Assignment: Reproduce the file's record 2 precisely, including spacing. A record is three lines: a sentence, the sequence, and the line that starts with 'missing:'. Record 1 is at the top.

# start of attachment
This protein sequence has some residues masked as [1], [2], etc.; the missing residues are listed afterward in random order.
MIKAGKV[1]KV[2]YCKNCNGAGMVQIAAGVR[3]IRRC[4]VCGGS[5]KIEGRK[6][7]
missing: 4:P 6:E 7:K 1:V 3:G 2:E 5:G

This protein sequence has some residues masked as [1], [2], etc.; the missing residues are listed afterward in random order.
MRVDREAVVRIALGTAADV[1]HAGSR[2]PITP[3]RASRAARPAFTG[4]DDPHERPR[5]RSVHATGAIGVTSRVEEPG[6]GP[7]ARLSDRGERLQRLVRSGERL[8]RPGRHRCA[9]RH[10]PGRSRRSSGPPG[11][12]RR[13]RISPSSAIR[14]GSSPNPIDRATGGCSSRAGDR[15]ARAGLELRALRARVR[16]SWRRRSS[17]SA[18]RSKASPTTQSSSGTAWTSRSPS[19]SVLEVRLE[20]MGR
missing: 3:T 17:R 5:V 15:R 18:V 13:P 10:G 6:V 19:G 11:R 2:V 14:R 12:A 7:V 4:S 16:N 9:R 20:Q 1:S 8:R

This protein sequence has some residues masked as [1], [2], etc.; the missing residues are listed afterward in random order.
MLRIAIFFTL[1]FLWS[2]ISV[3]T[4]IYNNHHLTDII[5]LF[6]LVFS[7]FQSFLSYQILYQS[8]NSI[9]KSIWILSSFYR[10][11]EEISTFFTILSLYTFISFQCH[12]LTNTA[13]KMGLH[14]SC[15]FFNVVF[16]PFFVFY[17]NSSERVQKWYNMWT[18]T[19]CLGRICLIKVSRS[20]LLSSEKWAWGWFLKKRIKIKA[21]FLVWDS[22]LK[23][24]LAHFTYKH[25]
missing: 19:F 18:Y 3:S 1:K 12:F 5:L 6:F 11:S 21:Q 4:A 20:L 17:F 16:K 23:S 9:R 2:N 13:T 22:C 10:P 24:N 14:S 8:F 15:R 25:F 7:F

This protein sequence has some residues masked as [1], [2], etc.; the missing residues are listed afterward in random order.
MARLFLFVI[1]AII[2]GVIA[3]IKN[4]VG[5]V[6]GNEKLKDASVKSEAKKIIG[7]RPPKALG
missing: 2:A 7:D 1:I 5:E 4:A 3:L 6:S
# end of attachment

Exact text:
This protein sequence has some residues masked as [1], [2], etc.; the missing residues are listed afterward in random order.
MRVDREAVVRIALGTAADV[1]HAGSR[2]PITP[3]RASRAARPAFTG[4]DDPHERPR[5]RSVHATGAIGVTSRVEEPG[6]GP[7]ARLSDRGERLQRLVRSGERL[8]RPGRHRCA[9]RH[10]PGRSRRSSGPPG[11][12]RR[13]RISPSSAIR[14]GSSPNPIDRATGGCSSRAGDR[15]ARAGLELRALRARVR[16]SWRRRSS[17]SA[18]RSKASPTTQSSSGTAWTSRSPS[19]SVLEVRLE[20]MGR
missing: 3:T 17:R 5:V 15:R 18:V 13:P 10:G 6:V 19:G 11:R 2:V 14:R 12:A 7:V 4:S 16:N 9:R 20:Q 1:S 8:R